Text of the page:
Evidence of forest fires were not hard to miss. In some areas, miles and miles of timberland still stand burned and limbless. But in other areas, new life has begun to appear.

We arrived at Mammoth Hot Springs at the north end of the park, just after sunset. Our half-day trip to Yellowstone National Park ended all too soon. I guess we'll just have to return.

Saturday, June 27, 2009


My family became more familiar with Casper, Wyoming than we ever imagined possible.

Toward the end of our family vacation to Martin's Cove, Rhonda's mom suffered some health complications that required a trip to Wyoming Medical Center. Her condition caused enough concern to make us drive 70 miles back to Casper in the middle of the night, dodging antelope and deer on the highway, I might add. But then one thing led to another; she was admitted for testing, and ended up spending several days in the hospital. Everything turned out well, but the doctor kept her in bed for three days before finally giving the okay to travel.

Meanwhile, our family got acquainted with Casper more than we ever hoped or desired. I must have walked up and down the main street a dozen times. We ate cafeteria food and paced the halls as we waited for any scrap of information the medical staff deemed appropriate to share.

She was finally released after 8:00 yesterday evening. We were so tired and frustrated that we decided to leave Casper immediately and made a midnight drive to Cody, Wyoming. This time the dark highway stretched out before us as a welcome relief from the monotony of the hospital corridors.

Wednesday, June 24, 2009

Independence Rock

Independence Rock stands above the high plains of Wyoming as a natural monument to the early pioneers of the Oregon Trail. Travelers hoped to reach Independence Rock before the 4th of July to ensure an arrival to the Oregon Country before the first snowfall. Many passersby inscribed their names on the rock, though contemporary inscriptions are punished. One generation's graffiti is another generation's treasured artifact.

My children and I climbed the rock and enjoyed the wonderful view.

Of course, I had to do the LOOK, yet again, from another another landmark. Is this another tradition in the making?

On a more serious note, I recently spoke to a group of LDS missionaries regarding my persepctive of history. The pioneer legacy is something they obviously cherish, especially as they consider the religious conviction that compelled their ancestors to brave the unknown dangers of the frontier. And yet, the opening of the various historic trails caused the decline of indigenous cultures in western North America. The frontier opened a new chapter of discovery for the American pioneers, but marked the heartbreaking decline of indigenous lifeways.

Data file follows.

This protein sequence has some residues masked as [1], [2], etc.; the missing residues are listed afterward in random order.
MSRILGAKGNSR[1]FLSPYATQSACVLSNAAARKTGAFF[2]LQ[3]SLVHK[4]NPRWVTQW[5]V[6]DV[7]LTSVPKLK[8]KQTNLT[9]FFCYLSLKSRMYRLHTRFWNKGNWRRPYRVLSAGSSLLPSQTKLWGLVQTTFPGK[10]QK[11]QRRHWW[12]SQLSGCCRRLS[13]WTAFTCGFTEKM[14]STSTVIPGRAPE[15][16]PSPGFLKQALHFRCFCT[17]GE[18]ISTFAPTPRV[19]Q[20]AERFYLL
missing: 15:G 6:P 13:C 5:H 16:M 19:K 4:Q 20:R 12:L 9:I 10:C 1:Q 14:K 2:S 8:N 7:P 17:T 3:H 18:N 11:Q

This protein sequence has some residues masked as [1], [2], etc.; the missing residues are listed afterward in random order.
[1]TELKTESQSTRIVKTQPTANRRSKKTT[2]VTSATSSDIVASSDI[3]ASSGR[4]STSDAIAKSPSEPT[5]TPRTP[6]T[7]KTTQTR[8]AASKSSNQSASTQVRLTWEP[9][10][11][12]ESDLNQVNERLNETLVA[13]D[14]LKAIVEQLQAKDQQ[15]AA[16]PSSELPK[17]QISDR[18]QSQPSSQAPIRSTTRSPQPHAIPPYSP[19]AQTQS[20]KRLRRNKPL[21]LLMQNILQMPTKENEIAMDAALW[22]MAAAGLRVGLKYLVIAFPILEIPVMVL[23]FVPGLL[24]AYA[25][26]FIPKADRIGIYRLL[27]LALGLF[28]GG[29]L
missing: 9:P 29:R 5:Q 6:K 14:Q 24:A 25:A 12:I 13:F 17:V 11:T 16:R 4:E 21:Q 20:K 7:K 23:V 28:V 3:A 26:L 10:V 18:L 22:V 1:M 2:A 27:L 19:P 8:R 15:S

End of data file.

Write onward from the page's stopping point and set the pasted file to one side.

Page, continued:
Even as I stood atop Independence Rock to see the endless Wyoming plain, the effects of that place reached my ancestors hundreds of miles away. More than a half a million people crossed that place en route to the Oregon Country, which at that time included the traditional territory of my Spokane and Kalispel Salish ancestors. My great grandparents directly experienced the effects of the westward migration, often through tragedy, sickness, forced assimilation, and death.

How can I reconcile these opposing forces of history? How can I reconcile the anger and the grief with the equally compelling desire to create peace in the world today? No answers immediately appear, but perhaps one of the great mysteries of life is that sometimes horrible things happen, and we are left with the choice of how to respond. In the end, history is done, and my personal response of either bitterness or acceptance is the only choice that remains.

Martin's Cove

From Wikipedia, we find a partial history of Martin's Cove, Wyoming:

"In November 1856, about 500 Mormon emigrants in the Martin Handcart Company were halted for five days in the Cove by snow and cold while on their way to Salt Lake City. That autumn two handcart companies, the Willie and Martin companies, began their journey dangerously late and met disaster in the cold weather of Wyoming. Although the number who died in the Cove is unknown, more than 145 members of the Martin Company died before reaching Salt Lake City. A few days prior to their arrival at Martin's Cove, the company was met by a small rescue party with food, supplies, and wagons that LDS Church President Brigham Young had sent from Salt Lake City, Utah. On November 4 the company and rescuers forded the bitterly cold Sweetwater River and sought shelter in the cove."